- Board members can bring policies forward for discussion at any time, not just September and February, as is done currently.
- The board can speak directly with staff rather than going through the Superintendent. A point person will be designated by the board to handle inquiries.
- Language was added to existing policy to clarify that despite the Title 9 language around program participation and gender identity, Collier will follow the Florida Fairness in Women’s Sports Act.
By a 4-1 vote, the board also approved the District’s Reproductive Health and Disease Education Instructional Materials. Such approval is required annually by state law.
“Mr. Rutherford was not prepared and asked that he be given time to read all supporting materials and watch any videos before making a decision,” wrote Mitchell. “Both Ms. Lichter and Mrs. Lucarelli explained that all of this was available to the board, and they didn’t feel that postponing it was the right thing to do. Ms. Lichter went a step further and told him he could vote “no” if he didn’t approve, but that they had consensus to proceed. They did proceed and voted 4-1 to approve the materials. Mr. Rutherford was the lone “no” vote.” (Jen Mitchell’s Collier School Board Resource, 12/14/22)
See the Reproductive Health and Disease Education Curriculum as presented to the board here.
Three books in Collier schools now need parental permission to check out: Sloppy Firsts by Megan McCafferty, Nineteen Minutes by Jodi Picoult, and The Bluest Eye by Toni Morrison. All three books contain sexual content. In the high schools, the dust jackets for the books will remain on the shelves while the books themselves will be with the media specialist. Parental permission would be obtained after the student asks the media specialist for the book. (Naples Daily News, 9/21/22)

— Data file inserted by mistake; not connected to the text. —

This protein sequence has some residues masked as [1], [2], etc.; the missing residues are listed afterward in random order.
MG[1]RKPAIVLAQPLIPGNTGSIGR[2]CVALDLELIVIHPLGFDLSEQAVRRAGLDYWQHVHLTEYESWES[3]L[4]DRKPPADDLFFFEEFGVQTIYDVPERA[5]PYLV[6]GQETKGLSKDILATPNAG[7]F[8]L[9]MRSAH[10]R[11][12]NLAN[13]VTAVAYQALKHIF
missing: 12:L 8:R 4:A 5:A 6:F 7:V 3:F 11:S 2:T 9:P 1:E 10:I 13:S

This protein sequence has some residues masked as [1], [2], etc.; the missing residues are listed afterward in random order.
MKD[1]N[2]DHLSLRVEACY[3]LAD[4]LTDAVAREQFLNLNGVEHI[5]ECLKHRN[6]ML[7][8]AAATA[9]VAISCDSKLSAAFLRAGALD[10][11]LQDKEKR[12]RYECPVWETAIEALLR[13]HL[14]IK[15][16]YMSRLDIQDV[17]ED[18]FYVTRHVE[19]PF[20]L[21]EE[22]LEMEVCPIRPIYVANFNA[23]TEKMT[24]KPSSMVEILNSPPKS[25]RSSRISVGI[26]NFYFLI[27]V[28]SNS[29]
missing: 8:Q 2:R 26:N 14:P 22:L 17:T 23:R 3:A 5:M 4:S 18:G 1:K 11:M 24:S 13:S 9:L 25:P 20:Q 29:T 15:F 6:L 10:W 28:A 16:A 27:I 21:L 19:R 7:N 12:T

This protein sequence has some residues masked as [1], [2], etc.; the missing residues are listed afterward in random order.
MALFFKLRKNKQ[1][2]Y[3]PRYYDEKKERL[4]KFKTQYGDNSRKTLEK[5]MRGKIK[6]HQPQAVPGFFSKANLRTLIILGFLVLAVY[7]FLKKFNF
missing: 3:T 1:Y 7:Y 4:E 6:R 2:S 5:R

Earlier in the year, advisories had been placed on 115 books in the Collier County School District, after parents and community members challenged the content. (Naples Daily News, 8/15/22)
Separately, at its Jul. 27 meeting, the school board decided to retain a set of mathematics textbooks that had caused controversy among some community members. (FOX4Now, 7/27/22)
Newly elected school board member Jerry Rutherford said last month that he wanted to bring corporal punishment back to district classrooms. (Naples Daily News, 11/11/22)
Did you know?
Florida allows corporal punishment in public schools
as long as the district allows it.
FS 1003.32 (K.1,2,3)
Since then, Rutherford has said he just wanted to “let it all go” (FOX4Now, 12/8/22), but the story has gone national. A psychiatric nurse practitioner in New Jersey posted a video to her widely followed TikTok page calling attention to Rutherford’s comments and asking her followers to participate in a “call to action” to have him removed from the board. As of Dec. 3, the video resulted in 2,620 sent emails and 63 social actions taken.
Board member Lucarelli, who has received the emails, said the board cannot remove another board member. The only one with the power to do that is Gov. DeSantis, according to Florida statutes. (Naples Daily News, 12/3/22)
City of Naples
The seven members of the City of Naples City Council are
Ted Blankenship, Ray Christman, Teresa Heitmann (mayor), Terry Hutchison,